I am busier now, no, actually I am giving myself the illusion that I am busy. In actuality, I am just biding my time till I find something productive to do. It’s been getting colder and the monsoon is in full swing only sparing countable minutes a day for one to head out and head back in. My creativity has gotten a boost from this weather but my numb toes and freezing hands don’t allow me to think straight. This time I have, this week is to be spent getting in touch with myself before I head back into the world of work and responsibility.
I thought I’d be spending the time that I have constructively, what I am doing instead is surfing Amazon and ordering things to solve my first-world problems like a toothpaste squeezer. For some inane reason, I am excited that it’s going to arrive today. Besides splurging on more material things I’ve been looking for excuses to get out of the house and choosing to walk even in the worst weather. I guess since I’m now used to going out to work every day, staying in now seems like a stretch. Not to say I am not enjoying the break I’d just enjoy it more if my to-do lists were a bit more exciting.
Getting out in the rain is a gamble, because you know you’re going to get wet, with or without the umbrella. Mind you this is no drizzle, it’s downpour. Every morning you wake up and if you go outside you will only see menacing clouds. What’s more is that bad city planning makes for an even more disgusting monsoon because drains flood and the stench is toxic and unbearable. There was a time when monsoon used to be a blessing. Now I switch on the TV and all news channels show the same thing, big metropolitan cities drowning in heavy rains and every year it’s the same story. Either the broadcasters are playing the same footage every year, or this is the actual state of affairs.
I wonder, when the government constructs cities and drainage systems do they employ qualified people to do the job or do the politicians draw up the plans themselves? I can imagine them doodling patterns during the parliamentary sessions when they’re not sleeping and then deciding to use those same doodles to build the biggest cities in the country. I would think I am not far from the truth. This is why progress and development is only discussed during the summer every five years. If elections were held during the monsoon, forget the voter turnout, no rallies would take place, hoardings would be pointless, and politicians’ speeches would actually be two minutes long, because the rain would ruin everything. That would be the real test for them not the tropical summer, anyone would take sweat over rain any day.
I know the monsoon will last for a couple of months although where I stay rain is a regular feature throughout the year, it just becomes more frequent during these months. It’s not the fault of the rain. Better planning and preparation could solve these problems. Today as I walked along a by-lane next to an open drain, green, murky and filled to the brim because of yesterday’s rainfall I saw small houses built next to these drains, children playing in front of them. Where there could have been a pavement there is a drain.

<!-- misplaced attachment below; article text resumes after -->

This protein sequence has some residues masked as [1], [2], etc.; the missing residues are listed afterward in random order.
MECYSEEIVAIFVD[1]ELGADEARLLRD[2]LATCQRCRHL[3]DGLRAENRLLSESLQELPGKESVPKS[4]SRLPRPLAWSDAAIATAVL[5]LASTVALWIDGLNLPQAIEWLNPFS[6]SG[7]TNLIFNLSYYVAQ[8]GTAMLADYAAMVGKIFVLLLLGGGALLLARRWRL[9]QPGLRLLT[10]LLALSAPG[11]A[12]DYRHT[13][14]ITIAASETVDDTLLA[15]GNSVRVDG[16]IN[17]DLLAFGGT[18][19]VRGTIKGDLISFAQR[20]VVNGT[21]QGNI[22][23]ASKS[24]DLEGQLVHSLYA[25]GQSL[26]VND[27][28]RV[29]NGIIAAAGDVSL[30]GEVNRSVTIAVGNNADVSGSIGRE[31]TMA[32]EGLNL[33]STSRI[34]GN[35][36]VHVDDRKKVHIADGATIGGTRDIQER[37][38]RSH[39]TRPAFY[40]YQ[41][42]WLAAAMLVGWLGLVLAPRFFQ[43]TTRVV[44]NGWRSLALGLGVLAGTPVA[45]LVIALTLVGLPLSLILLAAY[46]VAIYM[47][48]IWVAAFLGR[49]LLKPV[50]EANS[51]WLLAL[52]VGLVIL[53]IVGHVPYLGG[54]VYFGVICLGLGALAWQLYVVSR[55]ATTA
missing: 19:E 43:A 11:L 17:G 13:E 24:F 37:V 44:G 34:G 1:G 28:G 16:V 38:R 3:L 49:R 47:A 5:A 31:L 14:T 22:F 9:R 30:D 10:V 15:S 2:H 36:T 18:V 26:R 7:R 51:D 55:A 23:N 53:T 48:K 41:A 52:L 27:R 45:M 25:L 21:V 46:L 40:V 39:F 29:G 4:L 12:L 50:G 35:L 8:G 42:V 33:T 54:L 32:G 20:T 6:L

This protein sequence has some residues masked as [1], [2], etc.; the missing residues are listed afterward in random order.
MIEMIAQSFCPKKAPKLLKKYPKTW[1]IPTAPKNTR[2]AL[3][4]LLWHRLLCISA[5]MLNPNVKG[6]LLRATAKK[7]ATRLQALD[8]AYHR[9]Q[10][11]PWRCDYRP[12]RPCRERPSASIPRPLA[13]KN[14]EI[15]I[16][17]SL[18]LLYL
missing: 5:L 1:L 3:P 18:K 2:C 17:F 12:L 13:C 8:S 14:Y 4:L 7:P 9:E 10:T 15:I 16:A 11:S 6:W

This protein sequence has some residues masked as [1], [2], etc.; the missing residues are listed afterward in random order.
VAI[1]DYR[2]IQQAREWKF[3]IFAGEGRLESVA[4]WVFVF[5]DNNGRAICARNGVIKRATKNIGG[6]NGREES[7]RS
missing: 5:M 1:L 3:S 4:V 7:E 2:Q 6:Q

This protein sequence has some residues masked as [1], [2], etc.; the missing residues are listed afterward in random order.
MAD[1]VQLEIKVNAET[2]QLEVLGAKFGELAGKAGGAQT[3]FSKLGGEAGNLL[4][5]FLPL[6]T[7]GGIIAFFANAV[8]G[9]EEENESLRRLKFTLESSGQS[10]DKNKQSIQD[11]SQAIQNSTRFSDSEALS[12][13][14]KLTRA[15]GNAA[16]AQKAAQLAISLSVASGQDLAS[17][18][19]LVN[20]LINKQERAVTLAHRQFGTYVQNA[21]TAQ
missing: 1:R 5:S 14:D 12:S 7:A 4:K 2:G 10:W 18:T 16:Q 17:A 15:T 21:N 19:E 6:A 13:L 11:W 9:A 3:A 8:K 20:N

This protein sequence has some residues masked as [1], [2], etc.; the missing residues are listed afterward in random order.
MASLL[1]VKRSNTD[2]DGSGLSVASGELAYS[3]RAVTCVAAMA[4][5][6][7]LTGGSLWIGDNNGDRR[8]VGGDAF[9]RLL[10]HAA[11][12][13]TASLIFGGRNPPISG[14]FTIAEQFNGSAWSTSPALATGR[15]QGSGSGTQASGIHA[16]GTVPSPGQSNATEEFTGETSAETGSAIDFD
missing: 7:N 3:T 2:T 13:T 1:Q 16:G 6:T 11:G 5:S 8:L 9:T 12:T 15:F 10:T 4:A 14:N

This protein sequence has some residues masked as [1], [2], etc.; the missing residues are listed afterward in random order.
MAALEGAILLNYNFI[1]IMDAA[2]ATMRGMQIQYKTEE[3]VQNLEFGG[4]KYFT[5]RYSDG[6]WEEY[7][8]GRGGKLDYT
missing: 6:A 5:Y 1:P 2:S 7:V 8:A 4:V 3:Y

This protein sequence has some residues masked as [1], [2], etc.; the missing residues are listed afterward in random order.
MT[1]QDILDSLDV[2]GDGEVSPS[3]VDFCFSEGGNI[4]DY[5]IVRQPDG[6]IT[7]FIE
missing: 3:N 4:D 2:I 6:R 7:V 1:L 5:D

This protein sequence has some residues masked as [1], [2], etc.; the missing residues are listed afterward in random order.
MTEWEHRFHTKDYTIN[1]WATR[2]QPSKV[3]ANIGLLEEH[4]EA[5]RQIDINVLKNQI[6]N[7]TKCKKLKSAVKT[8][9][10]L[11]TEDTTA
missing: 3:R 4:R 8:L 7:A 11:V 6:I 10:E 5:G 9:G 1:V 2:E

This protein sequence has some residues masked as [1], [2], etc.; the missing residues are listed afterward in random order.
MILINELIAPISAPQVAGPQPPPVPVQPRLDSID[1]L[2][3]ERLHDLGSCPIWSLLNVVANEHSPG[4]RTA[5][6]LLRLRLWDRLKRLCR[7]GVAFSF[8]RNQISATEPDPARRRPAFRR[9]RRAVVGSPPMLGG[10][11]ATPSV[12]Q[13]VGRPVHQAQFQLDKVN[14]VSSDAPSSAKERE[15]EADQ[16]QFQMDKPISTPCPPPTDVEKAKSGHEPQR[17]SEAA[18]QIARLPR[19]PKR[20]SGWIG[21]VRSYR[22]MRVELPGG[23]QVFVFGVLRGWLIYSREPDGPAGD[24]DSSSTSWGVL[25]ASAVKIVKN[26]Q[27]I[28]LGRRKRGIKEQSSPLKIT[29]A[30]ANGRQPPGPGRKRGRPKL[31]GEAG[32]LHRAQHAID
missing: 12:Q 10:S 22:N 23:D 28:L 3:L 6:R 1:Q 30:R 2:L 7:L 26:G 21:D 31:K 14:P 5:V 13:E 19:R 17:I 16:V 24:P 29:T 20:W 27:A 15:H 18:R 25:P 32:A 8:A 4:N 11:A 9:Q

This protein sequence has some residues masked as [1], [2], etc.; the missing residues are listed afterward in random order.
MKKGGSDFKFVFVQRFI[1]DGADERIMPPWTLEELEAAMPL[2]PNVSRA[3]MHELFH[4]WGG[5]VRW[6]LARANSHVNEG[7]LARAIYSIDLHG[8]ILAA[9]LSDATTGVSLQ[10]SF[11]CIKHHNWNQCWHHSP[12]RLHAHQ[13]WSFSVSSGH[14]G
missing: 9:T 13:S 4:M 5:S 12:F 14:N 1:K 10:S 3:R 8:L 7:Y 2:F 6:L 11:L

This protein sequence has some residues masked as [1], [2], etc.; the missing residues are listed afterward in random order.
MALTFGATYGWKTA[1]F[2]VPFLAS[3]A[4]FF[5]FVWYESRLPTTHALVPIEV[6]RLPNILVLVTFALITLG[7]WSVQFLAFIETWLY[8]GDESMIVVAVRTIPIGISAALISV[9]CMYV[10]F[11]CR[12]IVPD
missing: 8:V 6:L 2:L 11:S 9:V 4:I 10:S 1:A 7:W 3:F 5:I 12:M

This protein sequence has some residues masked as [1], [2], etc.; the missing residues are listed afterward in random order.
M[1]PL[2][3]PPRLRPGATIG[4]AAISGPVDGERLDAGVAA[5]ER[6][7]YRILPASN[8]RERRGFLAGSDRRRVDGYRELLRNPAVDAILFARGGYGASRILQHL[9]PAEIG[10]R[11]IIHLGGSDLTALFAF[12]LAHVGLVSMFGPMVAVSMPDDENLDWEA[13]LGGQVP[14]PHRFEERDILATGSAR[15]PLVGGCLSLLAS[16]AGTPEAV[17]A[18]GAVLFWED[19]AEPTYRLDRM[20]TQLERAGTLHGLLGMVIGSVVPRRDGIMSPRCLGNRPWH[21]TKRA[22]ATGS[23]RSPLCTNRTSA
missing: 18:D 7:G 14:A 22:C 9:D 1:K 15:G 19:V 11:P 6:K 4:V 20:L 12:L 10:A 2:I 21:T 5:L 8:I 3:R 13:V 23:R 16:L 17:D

People here complain that the government doesn’t place enough dustbins, therefore encouraging littering. An open drain is the municipality’s answer to your question, people use these drains as dustbins, no wonder when it rains all the litter comes back on to the street where people originally meant to throw their litter. See, it’s quite simple I’m pretty sure nobody flushes an empty can of Coca-Cola down a toilet, so if it is found in a street drain chances are it’s because somebody thought throwing it in an open drain is better than throwing it on the street where people would notice. Along the same lines, all waterbodies become landfills after some time.
So monsoon which was originally meant to clean and purify is now the reason for stench, dirt and muck. Before rainwater had somewhere to go, it would seep into the ground and maintain the water table or fill lakes and rivers. The earth now is covered in concrete, and lakes are either encroached or are overflowing with toxic waste. The open drains aren’t built to carry rainfall, so the water will stay where it falls and when a car zips by expect a mud bath, if you have good reflexes you’ll avoid it. If not, remember not to wear white or leather shoes.
Somebody like me, whose list of problems include squeezing the last bit of toothpaste from the tube, will circumvent the monsoon either by staying indoors or by sitting in the car that splashes mud on you. The most I have to deal with the monsoon is when I have to cover the distance between my door and the car when it rains. Today when I walked hoping that it wouldn’t rain before I got home, the real problems that come with the season struck me. It’s safe to say we’re all waiting for the star of the show to arrive. I guess the Sun is just fashionably late.